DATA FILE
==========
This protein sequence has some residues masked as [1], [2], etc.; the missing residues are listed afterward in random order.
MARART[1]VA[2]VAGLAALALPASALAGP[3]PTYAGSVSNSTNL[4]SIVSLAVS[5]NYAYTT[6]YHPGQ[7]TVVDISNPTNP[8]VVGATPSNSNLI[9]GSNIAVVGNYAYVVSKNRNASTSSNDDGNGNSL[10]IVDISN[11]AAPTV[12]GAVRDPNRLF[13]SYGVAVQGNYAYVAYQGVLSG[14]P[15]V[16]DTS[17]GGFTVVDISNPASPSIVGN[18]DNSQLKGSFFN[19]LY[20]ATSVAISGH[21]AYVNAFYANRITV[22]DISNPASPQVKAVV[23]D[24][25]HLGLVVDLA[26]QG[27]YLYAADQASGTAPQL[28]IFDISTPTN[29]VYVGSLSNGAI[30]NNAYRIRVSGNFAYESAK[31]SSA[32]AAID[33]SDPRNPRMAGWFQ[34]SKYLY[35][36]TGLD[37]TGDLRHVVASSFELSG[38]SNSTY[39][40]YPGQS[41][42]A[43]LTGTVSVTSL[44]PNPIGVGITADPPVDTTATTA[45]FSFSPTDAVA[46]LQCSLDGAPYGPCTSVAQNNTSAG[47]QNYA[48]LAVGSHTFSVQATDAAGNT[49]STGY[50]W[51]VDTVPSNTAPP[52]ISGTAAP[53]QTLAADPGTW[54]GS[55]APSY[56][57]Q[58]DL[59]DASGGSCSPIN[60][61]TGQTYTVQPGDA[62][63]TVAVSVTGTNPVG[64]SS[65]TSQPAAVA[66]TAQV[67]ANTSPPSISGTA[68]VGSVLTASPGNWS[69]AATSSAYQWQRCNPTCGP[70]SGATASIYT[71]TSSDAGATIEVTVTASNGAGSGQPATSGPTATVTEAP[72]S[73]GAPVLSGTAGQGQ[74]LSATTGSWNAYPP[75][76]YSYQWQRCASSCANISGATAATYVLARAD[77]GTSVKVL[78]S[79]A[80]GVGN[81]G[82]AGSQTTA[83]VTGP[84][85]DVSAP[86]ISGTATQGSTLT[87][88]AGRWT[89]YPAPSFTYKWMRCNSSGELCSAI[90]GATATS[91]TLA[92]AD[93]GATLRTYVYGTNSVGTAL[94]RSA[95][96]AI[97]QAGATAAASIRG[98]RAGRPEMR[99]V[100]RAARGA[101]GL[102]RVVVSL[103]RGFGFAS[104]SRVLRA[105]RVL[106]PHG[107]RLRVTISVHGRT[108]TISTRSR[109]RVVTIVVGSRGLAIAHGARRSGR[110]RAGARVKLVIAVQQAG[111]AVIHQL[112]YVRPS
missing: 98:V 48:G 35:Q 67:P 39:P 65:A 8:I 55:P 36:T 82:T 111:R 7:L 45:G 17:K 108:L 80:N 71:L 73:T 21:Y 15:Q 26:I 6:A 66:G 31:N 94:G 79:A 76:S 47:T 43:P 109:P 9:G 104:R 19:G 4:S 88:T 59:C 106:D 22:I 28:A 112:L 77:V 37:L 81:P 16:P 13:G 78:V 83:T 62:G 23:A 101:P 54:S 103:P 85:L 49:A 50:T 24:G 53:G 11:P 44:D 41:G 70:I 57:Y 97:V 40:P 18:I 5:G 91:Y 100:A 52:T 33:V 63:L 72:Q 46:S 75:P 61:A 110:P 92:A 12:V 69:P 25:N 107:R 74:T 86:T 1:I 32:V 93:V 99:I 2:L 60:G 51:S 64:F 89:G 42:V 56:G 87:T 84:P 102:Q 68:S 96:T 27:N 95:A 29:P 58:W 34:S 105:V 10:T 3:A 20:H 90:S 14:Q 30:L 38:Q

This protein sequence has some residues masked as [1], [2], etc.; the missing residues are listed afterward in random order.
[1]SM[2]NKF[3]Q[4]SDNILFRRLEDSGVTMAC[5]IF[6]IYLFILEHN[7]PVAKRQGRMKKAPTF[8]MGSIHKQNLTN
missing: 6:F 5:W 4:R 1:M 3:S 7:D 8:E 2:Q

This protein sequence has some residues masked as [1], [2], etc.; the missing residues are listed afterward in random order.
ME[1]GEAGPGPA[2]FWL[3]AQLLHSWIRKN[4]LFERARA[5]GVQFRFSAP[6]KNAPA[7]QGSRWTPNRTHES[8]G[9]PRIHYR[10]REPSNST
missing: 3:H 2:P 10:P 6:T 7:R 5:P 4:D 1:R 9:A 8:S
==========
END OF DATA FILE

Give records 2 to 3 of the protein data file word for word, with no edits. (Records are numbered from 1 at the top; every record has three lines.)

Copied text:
This protein sequence has some residues masked as [1], [2], etc.; the missing residues are listed afterward in random order.
[1]SM[2]NKF[3]Q[4]SDNILFRRLEDSGVTMAC[5]IF[6]IYLFILEHN[7]PVAKRQGRMKKAPTF[8]MGSIHKQNLTN
missing: 6:F 5:W 4:R 1:M 3:S 7:D 8:E 2:Q

This protein sequence has some residues masked as [1], [2], etc.; the missing residues are listed afterward in random order.
ME[1]GEAGPGPA[2]FWL[3]AQLLHSWIRKN[4]LFERARA[5]GVQFRFSAP[6]KNAPA[7]QGSRWTPNRTHES[8]G[9]PRIHYR[10]REPSNST
missing: 3:H 2:P 10:P 6:T 7:R 5:P 4:D 1:R 9:A 8:S